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Sabrina Bowman v. Sunoco

April 25, 2013


Appeal from the Judgment of Superior Court entered December 16, 2009 at No. 1897 EDA 2008 affirming the Order entered May 21, 2008 in the Court of Common Pleas, Philadelphia County, Civil Division at No. 2227 December Term, 2006.

The opinion of the court was delivered by: Mr. Justice Eakin


ARGUED: March 6, 2012


Sabrina Bowman appeals from the Superior Court's order affirming the Court of Common Pleas of Philadelphia County, which granted Sunoco's motion for judgment on the pleadings and dismissed appellant's negligence claim. We affirm.

Appellant was employed as a private security guard with Allied Barton Security Services. In exchange for employment, she signed a Workers' Compensation Disclaimer whereby she waived her right to sue Allied's clients for damages related to injuries covered under the Workers' Compensation Act.*fn1 77 P.S. § 1 et seq. Appellant was later injured when she fell on snow or ice while providing security at one of appellee's refineries; she filed a workers' compensation claim and received benefits.*fn2

Thereafter, appellant filed a negligence claim against appellee, alleging its failure to maintain safe conditions caused her injury. After discovery revealed the disclaimer and appellant's receipt of benefits, appellee filed a motion for judgment on the pleadings, stating appellant's claim was barred by the disclaimer.

Appellant argued the disclaimer was void as against public policy; specifically, she argued the disclaimer violated the public policy considerations in § 204(a) of the Workers' Compensation Act. She also asserted the disclaimer improperly waived a cause of action not yet accrued. Section 204(a) provides: "No agreement, composition, or release of damages made before the date of any injury shall be valid or shall bar a claim for damages resulting therefrom; and any such agreement is declared to be against the public policy of this Commonwealth." 77 P.S. § 71(a). The trial court found the disclaimer did not violate the public policy articulated in § 204(a), and granted appellee's motion.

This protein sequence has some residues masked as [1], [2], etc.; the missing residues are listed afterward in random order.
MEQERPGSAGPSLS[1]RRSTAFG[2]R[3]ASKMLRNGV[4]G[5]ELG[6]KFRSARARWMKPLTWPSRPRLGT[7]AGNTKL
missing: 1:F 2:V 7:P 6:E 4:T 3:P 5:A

The Superior Court affirmed, agreeing the disclaimer did not violate public policy. Bowman v. Sunoco, Inc., 986 A.2d 883 (Pa. Super. 2009). The court reasoned appellant waived only her right to sue third-party customers for injuries covered by workers' compensation; the release did not attempt to deprive appellant of her rights under the Act, nor was it an attempt to shield Allied from liability or deprive appellant of compensation for work-related harm. Id., at 887.

The Superior Court found no statutory or case law supporting the application of § 204(a) to third-party customers, and reasoned that third-party releases do not divest employees of workers' compensation rights, as do employer releases. Id., at 887-88. The Superior Court noted other jurisdictions have rejected similar arguments, finding no violation of public policy for releasing claims against customers of employers for injuries covered by workers' compensation laws. Id., at 887. The court also found no merit to appellant's argument that a third-party release contravenes an employer's right to subrogation under § 319 of the Act, 77 P.S. § 671, because an employer may choose to waive that right. Bowman, at 888 (citing Kidd-Parker v. Workers' Compensation Appeal Board (Philadelphia School District), 907 A.2d 33, 37 (Pa. Cmwlth. 2006)). Accordingly, the court concluded the third-party release did not undermine public policy considerations in § 204(a) of the Act. Id.

We granted allowance of appeal to determine:

Did the Superior Court, in a decision of first impression and of statewide substantial significance, disregard the public policy of the Commonwealth of Pennsylvania and the plain meaning of the [Pennsylvania Workers'] Compensation Act when it decided that a third party release in the form of a "Worker's Comp Disclaimer" signed in consideration for employment and receipt of compensation benefits, which further required the waiver and eternal release any [sic] and all rights to make a claim, commence a lawsuit, or recover damages or losses is not void against public policy when the language of the disclaimer openly conflicts with the language of section 204(a) of the Pennsylvania Workers['] Compensation Act which expressly renders such agreements as void against public policy?

Bowman v. Sunoco, Inc., 17 A.3d 920-21 (Pa. 2011) (per curiam).

Our review of the Commonwealth Court's decision granting the [appellee's] motion for judgment on the pleadings is limited to whether the court committed an error of law or whether unresolved questions of material fact remained. In reviewing a grant of judgment on the pleadings[,] this Court regards all of the non-moving party's well-pleaded allegations as true, and may consider against that party only those allegations that it has admitted. Since the Commonwealth Court's decision embodies conclusions of law, our scope of ...

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